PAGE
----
Are you a Hybrid risk?
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Volvo’s Hybrid FE, aimed at the urban market, isn’t for everyone. Volvo intends to be selective about who can buy it
Words: Will Shiers
Volvo claims its new 26-tonne Hybrid FE, which went into production earlier this month, will return fuel savings of up to 30% compared with its diesel equivalent, if used in the correct operating environment.
The truck, the heaviest hybrid on the market, is aimed squarely at urban operations. Volvo reckons fuel savings of between 15% and 20% are achievable in urban multi-drop operations, while a refuse truck itted with an electric compactor could show a 30% improvement.
The truck uses parallel hybrid technology, rather like the Toyota Prius. This means that energy from the 7-litre, 340hp diesel engine and 120kW electric motor can be used together or independently of each another. At very low speeds, the truck is powered solely by the electric motor. When the hybrid mode kicks in, the diesel engine and electric motor work side by side to maximise fuel eficiency. And there’s no need to plug it in to the mains because the lithium ion battery recovers energy (via regenerative braking) from the engine.
However, this technology is neither light nor cheap. The Hybrid FE is 700kg heavier and £100,000 dearer than the equivalent dieselpowered 26-tonner. Nor is it available to buy outright; instead Volvo is only offering it on a ive-year contract basis. “This takes all of the risk out of it,” explains press test manager Jeff Bird. As part of this package, Volvo will include the mandatory driver training for free.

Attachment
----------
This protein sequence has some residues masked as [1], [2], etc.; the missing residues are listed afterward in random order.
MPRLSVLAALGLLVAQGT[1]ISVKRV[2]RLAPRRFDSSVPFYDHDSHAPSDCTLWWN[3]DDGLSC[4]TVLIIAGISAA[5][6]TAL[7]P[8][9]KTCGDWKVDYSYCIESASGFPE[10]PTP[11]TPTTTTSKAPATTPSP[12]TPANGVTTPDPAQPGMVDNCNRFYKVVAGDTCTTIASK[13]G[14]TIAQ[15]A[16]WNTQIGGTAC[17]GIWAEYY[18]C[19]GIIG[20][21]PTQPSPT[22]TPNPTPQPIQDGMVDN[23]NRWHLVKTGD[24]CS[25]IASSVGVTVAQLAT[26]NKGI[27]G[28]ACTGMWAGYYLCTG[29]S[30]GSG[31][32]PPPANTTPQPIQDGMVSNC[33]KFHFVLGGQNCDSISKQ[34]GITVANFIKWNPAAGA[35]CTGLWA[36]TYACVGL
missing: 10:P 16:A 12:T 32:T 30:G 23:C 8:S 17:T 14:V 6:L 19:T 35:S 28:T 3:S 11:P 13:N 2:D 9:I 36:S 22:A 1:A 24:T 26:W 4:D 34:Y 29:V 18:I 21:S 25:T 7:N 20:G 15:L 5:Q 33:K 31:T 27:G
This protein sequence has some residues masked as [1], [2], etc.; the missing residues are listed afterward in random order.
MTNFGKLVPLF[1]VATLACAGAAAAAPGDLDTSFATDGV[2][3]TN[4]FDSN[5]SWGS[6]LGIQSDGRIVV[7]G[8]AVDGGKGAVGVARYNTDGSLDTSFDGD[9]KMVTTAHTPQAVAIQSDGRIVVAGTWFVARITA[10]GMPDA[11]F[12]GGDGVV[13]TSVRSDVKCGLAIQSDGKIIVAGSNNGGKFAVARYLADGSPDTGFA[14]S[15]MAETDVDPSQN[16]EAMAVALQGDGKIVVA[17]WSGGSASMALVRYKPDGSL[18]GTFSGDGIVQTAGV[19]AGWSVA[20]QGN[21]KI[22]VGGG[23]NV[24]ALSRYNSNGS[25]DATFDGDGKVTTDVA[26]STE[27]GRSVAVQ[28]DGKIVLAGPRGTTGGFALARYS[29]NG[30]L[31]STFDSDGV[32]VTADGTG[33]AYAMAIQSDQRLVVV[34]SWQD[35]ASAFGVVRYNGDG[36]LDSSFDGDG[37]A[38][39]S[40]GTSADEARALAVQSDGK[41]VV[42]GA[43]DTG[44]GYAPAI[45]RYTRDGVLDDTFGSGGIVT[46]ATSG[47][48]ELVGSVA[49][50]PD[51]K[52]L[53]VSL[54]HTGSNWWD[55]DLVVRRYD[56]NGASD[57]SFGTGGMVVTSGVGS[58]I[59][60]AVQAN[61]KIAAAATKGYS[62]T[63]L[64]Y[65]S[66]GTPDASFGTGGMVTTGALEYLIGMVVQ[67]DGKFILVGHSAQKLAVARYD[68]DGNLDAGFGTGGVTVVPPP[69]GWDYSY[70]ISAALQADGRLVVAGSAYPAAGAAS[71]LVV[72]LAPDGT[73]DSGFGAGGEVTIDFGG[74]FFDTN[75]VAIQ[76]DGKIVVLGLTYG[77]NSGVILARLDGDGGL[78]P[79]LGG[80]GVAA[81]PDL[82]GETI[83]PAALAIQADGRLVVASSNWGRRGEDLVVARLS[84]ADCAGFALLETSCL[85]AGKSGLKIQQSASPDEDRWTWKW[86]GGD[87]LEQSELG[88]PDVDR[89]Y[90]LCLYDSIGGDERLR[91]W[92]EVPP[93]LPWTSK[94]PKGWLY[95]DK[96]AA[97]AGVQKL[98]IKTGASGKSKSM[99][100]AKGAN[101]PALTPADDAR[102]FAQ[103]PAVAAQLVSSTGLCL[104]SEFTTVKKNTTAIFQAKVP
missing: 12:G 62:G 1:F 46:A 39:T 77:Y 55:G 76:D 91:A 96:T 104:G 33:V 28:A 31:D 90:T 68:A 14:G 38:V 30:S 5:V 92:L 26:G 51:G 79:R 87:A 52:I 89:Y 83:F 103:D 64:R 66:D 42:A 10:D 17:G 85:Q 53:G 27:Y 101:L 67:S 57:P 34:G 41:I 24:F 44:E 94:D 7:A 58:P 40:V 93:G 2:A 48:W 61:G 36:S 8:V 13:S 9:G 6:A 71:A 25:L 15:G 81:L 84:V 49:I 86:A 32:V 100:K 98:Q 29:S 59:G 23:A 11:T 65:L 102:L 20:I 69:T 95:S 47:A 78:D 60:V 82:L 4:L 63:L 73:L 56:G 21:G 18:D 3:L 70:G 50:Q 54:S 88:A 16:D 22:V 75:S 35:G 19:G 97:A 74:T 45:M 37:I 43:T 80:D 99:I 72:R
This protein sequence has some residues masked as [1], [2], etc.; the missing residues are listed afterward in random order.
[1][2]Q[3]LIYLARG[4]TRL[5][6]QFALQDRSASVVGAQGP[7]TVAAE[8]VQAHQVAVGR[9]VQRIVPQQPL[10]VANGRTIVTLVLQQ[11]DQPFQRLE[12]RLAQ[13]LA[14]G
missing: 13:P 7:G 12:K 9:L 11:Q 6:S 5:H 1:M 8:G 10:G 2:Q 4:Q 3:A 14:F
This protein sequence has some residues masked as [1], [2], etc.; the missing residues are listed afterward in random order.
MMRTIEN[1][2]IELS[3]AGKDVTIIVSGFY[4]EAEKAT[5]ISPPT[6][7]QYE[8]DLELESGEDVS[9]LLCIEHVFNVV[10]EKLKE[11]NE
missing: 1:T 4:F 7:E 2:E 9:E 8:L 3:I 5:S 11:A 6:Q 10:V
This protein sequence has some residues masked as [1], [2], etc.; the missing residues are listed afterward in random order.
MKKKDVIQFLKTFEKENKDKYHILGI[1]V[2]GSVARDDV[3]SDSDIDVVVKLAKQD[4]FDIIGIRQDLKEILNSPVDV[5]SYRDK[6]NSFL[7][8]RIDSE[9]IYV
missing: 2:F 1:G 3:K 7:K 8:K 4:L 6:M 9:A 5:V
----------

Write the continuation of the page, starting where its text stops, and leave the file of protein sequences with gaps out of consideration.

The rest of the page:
But before you call your bank manager, be warned: Volvo is going to be selective about whom it sells the trucks to. Customers will be vetted to ensure the Hybrids aren’t bought purely for PR purposes. “We want to ensure that they are purchased for the right reason, and used in the correct operations,” explains Bird. “This isn’t just a lag-waving exercise.” The FE Hybrid is being launched into 13 European markets, which according to Volvo will between them account for 100 sales over the next two years.
On the road
From the driver’s seat, it looks like a common or garden FE, but with the addition of the I-Shift transmission and a handful of additional dials and displays on the dashboard.
The truck starts off in full electric mode, and the whisper-quiet ride takes some getting used to.
Acceleration is surprisingly brisk, and the diesel engine kicks in as the transmission shifts up to second. If, however, you choose to feather the accelerator, you can prolong the electric drive until third gear.
The key to getting the most from the Hybrid is avoiding any unnecessary use of the footbrake. Instead, you simply ease off the accelerator pedal and rely on the regenerative braking to slow the truck, which charges the battery. There’s a display to show you how much energy is wasted whenever the service brakes are touched, and another to show how much you have channelled into the battery. You can boost the battery charge by pressing the ‘electrical anticipation’ force-charge switch on the dashboard.
When the battery is full, the truck can be run in full electric mode – giving you carbon-free, silent driving for up to 1km. Exceed 50kmph or run out of battery power and the diesel engine automatically comes back to life. The truck can be driven like this eight times an hour. ■